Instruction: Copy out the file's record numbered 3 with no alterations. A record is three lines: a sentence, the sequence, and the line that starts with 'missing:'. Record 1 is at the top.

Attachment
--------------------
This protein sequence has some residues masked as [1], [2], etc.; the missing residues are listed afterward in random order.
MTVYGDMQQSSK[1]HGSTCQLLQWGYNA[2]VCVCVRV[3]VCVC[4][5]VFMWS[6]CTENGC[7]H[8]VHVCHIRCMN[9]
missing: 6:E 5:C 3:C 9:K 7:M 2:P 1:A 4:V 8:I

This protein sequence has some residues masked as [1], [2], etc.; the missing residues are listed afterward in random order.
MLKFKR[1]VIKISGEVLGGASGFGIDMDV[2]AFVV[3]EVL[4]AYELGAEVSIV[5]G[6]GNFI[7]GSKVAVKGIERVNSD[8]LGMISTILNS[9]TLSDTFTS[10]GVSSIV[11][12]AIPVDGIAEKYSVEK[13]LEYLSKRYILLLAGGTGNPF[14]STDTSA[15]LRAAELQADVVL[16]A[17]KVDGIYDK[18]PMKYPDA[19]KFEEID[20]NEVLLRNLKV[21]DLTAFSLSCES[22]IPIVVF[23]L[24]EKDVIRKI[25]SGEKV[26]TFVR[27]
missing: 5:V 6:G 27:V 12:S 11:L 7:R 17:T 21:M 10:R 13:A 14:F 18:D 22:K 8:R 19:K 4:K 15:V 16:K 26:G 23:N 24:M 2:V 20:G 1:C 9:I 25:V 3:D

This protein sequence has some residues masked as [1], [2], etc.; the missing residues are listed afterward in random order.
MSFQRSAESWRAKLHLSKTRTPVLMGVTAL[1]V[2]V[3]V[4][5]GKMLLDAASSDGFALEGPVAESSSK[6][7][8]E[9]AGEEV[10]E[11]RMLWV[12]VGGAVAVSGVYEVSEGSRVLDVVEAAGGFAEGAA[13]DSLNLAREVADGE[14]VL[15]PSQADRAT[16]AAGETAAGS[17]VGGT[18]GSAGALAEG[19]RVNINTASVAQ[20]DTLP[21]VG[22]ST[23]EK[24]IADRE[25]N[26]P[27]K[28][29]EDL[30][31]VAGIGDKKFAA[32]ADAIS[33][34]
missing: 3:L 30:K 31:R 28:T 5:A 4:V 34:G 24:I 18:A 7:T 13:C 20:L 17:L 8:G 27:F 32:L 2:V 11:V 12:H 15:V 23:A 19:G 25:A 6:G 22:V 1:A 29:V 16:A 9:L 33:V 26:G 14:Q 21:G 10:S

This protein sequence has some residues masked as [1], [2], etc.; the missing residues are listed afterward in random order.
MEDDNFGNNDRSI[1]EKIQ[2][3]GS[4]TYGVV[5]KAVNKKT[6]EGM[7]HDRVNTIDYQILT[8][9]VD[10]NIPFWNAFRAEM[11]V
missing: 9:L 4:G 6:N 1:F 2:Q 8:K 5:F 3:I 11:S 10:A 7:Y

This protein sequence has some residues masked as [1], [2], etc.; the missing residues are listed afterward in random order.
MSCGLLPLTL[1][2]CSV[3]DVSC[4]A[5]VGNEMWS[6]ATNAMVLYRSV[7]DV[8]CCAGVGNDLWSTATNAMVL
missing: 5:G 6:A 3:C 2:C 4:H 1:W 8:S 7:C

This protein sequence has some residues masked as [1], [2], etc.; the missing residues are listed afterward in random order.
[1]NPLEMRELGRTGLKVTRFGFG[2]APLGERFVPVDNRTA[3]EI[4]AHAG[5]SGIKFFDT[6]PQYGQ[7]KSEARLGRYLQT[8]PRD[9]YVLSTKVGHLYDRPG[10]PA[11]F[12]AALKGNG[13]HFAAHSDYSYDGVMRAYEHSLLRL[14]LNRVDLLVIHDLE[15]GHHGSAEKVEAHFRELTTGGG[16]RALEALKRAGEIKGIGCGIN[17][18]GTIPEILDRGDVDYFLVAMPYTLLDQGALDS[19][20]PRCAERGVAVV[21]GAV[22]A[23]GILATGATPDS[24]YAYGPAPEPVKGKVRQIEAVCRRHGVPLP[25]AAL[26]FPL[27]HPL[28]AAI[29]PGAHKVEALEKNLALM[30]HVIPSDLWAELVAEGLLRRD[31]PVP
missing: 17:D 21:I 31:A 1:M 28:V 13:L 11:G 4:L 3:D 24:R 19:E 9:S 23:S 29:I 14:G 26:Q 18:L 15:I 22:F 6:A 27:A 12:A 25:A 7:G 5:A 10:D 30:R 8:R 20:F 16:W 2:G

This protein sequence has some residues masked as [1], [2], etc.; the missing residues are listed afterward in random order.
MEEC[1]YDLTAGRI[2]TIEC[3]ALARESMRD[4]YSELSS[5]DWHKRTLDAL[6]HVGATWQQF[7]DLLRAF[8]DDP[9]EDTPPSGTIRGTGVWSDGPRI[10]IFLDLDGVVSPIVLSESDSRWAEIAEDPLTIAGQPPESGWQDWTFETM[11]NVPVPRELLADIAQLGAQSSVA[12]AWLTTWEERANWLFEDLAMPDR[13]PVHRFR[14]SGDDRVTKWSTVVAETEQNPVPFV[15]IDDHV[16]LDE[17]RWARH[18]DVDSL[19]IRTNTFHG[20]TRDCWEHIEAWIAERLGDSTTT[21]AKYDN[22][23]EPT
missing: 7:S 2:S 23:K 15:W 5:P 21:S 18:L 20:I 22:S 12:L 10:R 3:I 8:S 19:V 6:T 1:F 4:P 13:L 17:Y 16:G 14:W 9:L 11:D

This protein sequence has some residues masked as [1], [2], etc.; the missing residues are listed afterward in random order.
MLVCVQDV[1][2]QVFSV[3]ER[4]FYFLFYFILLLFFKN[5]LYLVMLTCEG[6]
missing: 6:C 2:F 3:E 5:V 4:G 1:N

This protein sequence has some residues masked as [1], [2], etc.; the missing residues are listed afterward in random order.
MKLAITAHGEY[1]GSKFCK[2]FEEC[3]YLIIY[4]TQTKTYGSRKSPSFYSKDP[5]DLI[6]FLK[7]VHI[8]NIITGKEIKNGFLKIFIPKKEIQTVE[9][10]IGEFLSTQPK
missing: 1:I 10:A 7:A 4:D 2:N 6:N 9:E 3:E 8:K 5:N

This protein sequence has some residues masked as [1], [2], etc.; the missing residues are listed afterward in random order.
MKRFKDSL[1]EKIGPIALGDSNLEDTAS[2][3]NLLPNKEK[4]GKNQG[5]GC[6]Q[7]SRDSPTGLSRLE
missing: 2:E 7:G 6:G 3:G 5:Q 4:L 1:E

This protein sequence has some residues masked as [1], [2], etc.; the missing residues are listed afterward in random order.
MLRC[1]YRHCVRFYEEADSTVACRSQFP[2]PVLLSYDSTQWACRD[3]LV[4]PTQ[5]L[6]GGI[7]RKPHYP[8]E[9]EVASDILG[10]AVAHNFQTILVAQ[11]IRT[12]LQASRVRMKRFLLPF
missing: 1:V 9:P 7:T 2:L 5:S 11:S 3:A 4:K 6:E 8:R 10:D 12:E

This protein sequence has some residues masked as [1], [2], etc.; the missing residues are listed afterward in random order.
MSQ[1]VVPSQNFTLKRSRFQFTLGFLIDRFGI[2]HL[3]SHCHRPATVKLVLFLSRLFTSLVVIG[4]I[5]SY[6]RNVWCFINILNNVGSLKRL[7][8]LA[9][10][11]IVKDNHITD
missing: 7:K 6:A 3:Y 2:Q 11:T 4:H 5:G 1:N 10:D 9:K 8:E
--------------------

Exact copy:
This protein sequence has some residues masked as [1], [2], etc.; the missing residues are listed afterward in random order.
MSFQRSAESWRAKLHLSKTRTPVLMGVTAL[1]V[2]V[3]V[4][5]GKMLLDAASSDGFALEGPVAESSSK[6][7][8]E[9]AGEEV[10]E[11]RMLWV[12]VGGAVAVSGVYEVSEGSRVLDVVEAAGGFAEGAA[13]DSLNLAREVADGE[14]VL[15]PSQADRAT[16]AAGETAAGS[17]VGGT[18]GSAGALAEG[19]RVNINTASVAQ[20]DTLP[21]VG[22]ST[23]EK[24]IADRE[25]N[26]P[27]K[28][29]EDL[30][31]VAGIGDKKFAA[32]ADAIS[33][34]
missing: 3:L 30:K 31:R 28:T 5:A 4:V 34:G 24:I 18:A 7:T 13:C 20:L 17:L 8:G 27:F 32:L 2:V 11:V 12:H 15:V 23:A 19:G 25:A 6:G 22:V 1:A 29:V 16:A 9:L 33:V 26:G 14:Q 21:G 10:S